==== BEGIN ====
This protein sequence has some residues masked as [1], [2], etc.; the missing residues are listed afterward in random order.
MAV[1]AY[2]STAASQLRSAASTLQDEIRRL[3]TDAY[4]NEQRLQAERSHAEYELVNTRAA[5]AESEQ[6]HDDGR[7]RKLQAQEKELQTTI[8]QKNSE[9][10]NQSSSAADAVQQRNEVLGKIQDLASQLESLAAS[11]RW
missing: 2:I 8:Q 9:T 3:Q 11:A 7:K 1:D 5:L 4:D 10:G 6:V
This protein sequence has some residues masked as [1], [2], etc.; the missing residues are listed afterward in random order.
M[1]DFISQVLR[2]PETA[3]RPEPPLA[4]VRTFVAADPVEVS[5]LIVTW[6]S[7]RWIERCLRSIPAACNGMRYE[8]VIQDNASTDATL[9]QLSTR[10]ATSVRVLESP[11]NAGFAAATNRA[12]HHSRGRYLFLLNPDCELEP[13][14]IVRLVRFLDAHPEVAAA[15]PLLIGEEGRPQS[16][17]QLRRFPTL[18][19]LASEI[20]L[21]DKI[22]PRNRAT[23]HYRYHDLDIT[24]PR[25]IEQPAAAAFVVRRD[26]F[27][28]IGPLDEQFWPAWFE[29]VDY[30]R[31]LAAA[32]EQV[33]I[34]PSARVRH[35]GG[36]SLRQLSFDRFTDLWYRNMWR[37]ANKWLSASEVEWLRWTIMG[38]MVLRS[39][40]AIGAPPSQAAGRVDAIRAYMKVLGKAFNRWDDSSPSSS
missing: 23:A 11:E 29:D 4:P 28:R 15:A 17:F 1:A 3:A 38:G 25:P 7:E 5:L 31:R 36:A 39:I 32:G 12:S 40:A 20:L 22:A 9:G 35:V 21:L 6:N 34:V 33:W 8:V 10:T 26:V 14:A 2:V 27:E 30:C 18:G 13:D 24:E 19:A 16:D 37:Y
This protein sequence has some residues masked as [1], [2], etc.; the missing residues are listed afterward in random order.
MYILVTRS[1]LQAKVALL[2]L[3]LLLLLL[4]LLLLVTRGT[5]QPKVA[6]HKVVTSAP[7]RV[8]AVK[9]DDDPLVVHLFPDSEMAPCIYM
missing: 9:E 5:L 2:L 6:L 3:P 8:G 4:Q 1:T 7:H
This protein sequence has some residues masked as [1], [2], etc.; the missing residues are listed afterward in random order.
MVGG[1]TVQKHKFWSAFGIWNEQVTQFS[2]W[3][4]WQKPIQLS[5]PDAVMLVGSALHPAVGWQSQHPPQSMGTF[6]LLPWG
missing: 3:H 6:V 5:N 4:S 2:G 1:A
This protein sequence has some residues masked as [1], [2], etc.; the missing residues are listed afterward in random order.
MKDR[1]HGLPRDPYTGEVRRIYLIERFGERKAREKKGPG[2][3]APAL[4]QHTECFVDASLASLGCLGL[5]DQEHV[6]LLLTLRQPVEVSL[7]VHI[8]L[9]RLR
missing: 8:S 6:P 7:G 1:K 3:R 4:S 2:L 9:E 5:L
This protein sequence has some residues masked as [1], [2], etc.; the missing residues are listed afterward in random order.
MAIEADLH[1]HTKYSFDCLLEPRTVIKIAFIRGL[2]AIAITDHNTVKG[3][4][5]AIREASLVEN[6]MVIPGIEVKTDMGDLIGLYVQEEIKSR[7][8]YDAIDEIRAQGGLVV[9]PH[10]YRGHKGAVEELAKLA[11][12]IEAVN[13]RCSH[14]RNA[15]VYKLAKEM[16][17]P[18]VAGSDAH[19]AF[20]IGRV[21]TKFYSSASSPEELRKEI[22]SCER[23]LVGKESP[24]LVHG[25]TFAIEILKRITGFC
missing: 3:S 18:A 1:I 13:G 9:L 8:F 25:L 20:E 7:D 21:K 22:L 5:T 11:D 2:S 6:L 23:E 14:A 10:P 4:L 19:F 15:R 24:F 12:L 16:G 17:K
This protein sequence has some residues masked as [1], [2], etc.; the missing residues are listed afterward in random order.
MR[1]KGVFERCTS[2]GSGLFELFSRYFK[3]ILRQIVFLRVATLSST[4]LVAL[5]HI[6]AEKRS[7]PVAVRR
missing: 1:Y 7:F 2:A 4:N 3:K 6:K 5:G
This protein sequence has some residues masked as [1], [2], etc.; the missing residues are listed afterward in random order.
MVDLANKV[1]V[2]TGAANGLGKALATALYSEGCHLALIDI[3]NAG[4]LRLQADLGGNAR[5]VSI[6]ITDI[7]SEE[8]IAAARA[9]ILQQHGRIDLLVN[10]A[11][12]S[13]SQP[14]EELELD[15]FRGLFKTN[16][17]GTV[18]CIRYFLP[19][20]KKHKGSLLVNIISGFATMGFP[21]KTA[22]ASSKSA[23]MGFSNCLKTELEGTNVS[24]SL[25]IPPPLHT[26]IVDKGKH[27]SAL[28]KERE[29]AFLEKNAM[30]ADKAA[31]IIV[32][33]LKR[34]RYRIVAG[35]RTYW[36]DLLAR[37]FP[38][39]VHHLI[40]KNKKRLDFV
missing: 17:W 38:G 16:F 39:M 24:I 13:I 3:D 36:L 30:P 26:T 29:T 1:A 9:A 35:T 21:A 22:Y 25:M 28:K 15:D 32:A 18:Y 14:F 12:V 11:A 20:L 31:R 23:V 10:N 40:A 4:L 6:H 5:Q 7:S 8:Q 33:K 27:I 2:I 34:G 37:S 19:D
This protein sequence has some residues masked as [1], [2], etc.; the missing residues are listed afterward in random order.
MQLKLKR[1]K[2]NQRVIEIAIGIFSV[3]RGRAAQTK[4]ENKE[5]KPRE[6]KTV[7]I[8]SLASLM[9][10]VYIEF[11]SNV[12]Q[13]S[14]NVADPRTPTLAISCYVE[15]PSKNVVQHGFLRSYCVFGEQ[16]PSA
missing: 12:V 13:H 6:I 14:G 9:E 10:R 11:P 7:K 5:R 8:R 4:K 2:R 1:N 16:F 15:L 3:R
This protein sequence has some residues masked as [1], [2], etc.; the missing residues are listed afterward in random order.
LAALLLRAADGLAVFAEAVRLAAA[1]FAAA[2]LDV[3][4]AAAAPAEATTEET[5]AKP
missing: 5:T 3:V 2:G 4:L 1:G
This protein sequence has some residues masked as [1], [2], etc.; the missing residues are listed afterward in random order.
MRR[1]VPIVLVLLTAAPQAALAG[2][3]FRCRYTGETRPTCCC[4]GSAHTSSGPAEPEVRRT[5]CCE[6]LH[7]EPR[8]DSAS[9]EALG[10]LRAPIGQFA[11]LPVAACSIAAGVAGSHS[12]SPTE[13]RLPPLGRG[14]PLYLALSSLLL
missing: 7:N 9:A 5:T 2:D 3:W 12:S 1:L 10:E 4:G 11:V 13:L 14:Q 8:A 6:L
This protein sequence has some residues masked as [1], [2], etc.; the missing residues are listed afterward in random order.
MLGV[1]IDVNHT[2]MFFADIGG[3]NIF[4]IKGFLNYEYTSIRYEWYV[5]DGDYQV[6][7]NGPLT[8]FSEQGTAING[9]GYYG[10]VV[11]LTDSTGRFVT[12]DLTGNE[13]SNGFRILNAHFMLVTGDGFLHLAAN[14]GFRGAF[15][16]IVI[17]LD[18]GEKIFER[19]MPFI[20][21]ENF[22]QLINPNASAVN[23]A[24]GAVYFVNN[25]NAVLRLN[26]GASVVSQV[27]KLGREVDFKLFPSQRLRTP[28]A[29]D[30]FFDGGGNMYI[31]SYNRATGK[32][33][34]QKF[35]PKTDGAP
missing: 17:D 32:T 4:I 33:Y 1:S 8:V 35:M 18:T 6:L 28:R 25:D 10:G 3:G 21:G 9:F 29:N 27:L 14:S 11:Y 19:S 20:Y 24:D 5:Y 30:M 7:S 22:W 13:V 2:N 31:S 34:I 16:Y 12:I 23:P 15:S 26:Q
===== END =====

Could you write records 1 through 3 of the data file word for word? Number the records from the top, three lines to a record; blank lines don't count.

This protein sequence has some residues masked as [1], [2], etc.; the missing residues are listed afterward in random order.
MAV[1]AY[2]STAASQLRSAASTLQDEIRRL[3]TDAY[4]NEQRLQAERSHAEYELVNTRAA[5]AESEQ[6]HDDGR[7]RKLQAQEKELQTTI[8]QKNSE[9][10]NQSSSAADAVQQRNEVLGKIQDLASQLESLAAS[11]RW
missing: 2:I 8:Q 9:T 3:Q 11:A 7:K 1:D 5:L 4:D 10:G 6:V
This protein sequence has some residues masked as [1], [2], etc.; the missing residues are listed afterward in random order.
M[1]DFISQVLR[2]PETA[3]RPEPPLA[4]VRTFVAADPVEVS[5]LIVTW[6]S[7]RWIERCLRSIPAACNGMRYE[8]VIQDNASTDATL[9]QLSTR[10]ATSVRVLESP[11]NAGFAAATNRA[12]HHSRGRYLFLLNPDCELEP[13][14]IVRLVRFLDAHPEVAAA[15]PLLIGEEGRPQS[16][17]QLRRFPTL[18][19]LASEI[20]L[21]DKI[22]PRNRAT[23]HYRYHDLDIT[24]PR[25]IEQPAAAAFVVRRD[26]F[27][28]IGPLDEQFWPAWFE[29]VDY[30]R[31]LAAA[32]EQV[33]I[34]PSARVRH[35]GG[36]SLRQLSFDRFTDLWYRNMWR[37]ANKWLSASEVEWLRWTIMG[38]MVLRS[39][40]AIGAPPSQAAGRVDAIRAYMKVLGKAFNRWDDSSPSSS
missing: 23:A 11:E 29:D 4:P 28:R 15:A 17:F 1:A 3:A 38:G 25:P 7:E 5:L 31:R 36:A 39:I 32:G 12:S 40:A 20:L 22:A 9:G 35:V 21:L 6:N 34:V 33:W 8:V 10:T 26:V 14:A 2:V 27:E 30:C 18:G 13:D 24:E 19:A 16:D 37:Y
This protein sequence has some residues masked as [1], [2], etc.; the missing residues are listed afterward in random order.
MYILVTRS[1]LQAKVALL[2]L[3]LLLLLL[4]LLLLVTRGT[5]QPKVA[6]HKVVTSAP[7]RV[8]AVK[9]DDDPLVVHLFPDSEMAPCIYM
missing: 9:E 5:L 2:L 6:L 3:P 8:G 4:Q 1:T 7:H